Posts Tagged ‘ICU’


October 9, 2010

By now you have heard or read of the unusually high number of Congenital Heart Defect (CHD) deaths during the past week. There have been at least six (some have stated that at least ten have passed, but I personally know of six. I’m not certain of the others.)

I’ve become e-mail friends with Joshua’s mom. Joshua was born August 16, 2010 and departed October 6. His mother was by his side practically the entire time, but what’s more, Joshua was never stable enough to travel. He never saw the world outside of the hospital.

52 days of hospitalization, two major heart operations…. the costs are going to be enormous. Joshua’s family is certainly physically exhausted, and before all is said and done they’re going to be fiscally exhausted.

When I was in the Intensive Care Unit after my first surgery in 1967, the cost was $66 per day. After I had a stroke in 2002, Intensive Care was $2200 per day. Note that in both cases the price quoted is basically a “rental fee”. It pays for the right to lay in the ICU bed for 24 hours. It does not include the cost of seeing a doctor, specialized nursing staff, drugs, or monitoring devices. I’ve stayed in hotels that cost $66 per night, but I have never stayed in a $2200 per night hotel. I doubt that I ever will.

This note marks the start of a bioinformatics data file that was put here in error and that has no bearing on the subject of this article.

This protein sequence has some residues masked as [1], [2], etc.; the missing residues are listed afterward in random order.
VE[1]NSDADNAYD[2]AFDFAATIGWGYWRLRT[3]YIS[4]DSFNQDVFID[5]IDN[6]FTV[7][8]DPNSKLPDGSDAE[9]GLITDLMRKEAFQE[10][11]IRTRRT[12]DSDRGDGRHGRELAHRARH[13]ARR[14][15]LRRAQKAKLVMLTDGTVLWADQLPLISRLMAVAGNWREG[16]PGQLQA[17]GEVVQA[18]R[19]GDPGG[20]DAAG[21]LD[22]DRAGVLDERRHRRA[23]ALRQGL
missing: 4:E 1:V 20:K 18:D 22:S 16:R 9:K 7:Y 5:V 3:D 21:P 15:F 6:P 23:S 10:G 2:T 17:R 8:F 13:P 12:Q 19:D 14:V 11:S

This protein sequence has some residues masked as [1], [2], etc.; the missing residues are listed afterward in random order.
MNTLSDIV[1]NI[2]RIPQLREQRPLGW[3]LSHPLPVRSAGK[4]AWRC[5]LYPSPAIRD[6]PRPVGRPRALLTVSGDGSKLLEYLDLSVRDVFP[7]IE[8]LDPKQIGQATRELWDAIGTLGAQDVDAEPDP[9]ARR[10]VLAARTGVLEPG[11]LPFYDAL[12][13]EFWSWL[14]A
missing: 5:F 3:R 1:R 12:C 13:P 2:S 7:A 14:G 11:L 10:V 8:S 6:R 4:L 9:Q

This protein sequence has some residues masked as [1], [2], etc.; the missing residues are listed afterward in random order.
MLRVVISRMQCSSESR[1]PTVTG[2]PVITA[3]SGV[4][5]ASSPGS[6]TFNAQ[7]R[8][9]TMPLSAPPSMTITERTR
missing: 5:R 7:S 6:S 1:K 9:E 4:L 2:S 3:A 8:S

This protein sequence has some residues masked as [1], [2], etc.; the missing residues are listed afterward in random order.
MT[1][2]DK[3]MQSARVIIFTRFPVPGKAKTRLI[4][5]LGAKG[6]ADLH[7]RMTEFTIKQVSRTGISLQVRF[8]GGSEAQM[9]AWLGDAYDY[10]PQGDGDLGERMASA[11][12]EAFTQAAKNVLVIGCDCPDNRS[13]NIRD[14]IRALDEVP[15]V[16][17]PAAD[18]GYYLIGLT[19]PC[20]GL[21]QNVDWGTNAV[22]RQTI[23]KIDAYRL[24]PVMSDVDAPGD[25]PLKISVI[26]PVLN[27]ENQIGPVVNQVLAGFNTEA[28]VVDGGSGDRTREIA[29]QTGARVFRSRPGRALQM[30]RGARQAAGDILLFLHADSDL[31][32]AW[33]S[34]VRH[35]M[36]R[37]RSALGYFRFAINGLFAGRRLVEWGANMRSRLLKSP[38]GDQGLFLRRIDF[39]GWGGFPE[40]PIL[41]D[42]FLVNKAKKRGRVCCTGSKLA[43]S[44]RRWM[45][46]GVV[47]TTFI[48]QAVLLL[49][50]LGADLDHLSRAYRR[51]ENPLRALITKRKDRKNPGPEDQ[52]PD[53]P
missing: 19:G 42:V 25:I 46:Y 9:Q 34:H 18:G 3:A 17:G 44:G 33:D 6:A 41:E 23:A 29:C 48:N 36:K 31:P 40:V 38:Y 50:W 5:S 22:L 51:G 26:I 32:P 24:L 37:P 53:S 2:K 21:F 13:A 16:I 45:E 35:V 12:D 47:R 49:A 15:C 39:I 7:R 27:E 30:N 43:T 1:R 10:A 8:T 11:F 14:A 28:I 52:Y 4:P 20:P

The “average” Congenital Heart Surgery and hospitalization could easily cost $100,000. Where is a young family supposed to get that kind of money?

Trail of Tears

January 26, 2010

Sung to the tune of “Trail of Tears” by The Crabb Family

I heard about the lonely day
That she hoped would never arrive
It must have broke his mother`s heart
O the tears she must have cried
And though she knew it had to be done
He was still her precious son
It only seemed like yesterday
That her little boy was born

There must have been a trail of tears
From the ICU to the place
Where they laid him down to rest
And placed a mask over his face
And as the nurse walked her down the hall
To a room where she must wait
It must have felt just like the end
There must have been a trail of tears

She knew the day would come
When she`d have to say goodbye
Her son needed this surgery
Or he would lose his life
The surgeon was one of the best
And he had made his plan
It didn’t make it any easier
To let go of her child’s hand

There must have been a trail of tears
From the waiting room to the place
Where they laid him down to rest
Wires and tubes all over the bed
And as the nurse said He’s fine
Your boy came through like a champ
It was just what she had prayed to hear
There must have been a trail of tears

There must have been a trail of tears
From the hospital to the place
Where they laid him down to rest
In his own familiar bed
And as they closed the door to his room
And said Good Night to him
She thought of all he had endured
There must have been a trail of tears

Even More Flu News!

October 12, 2009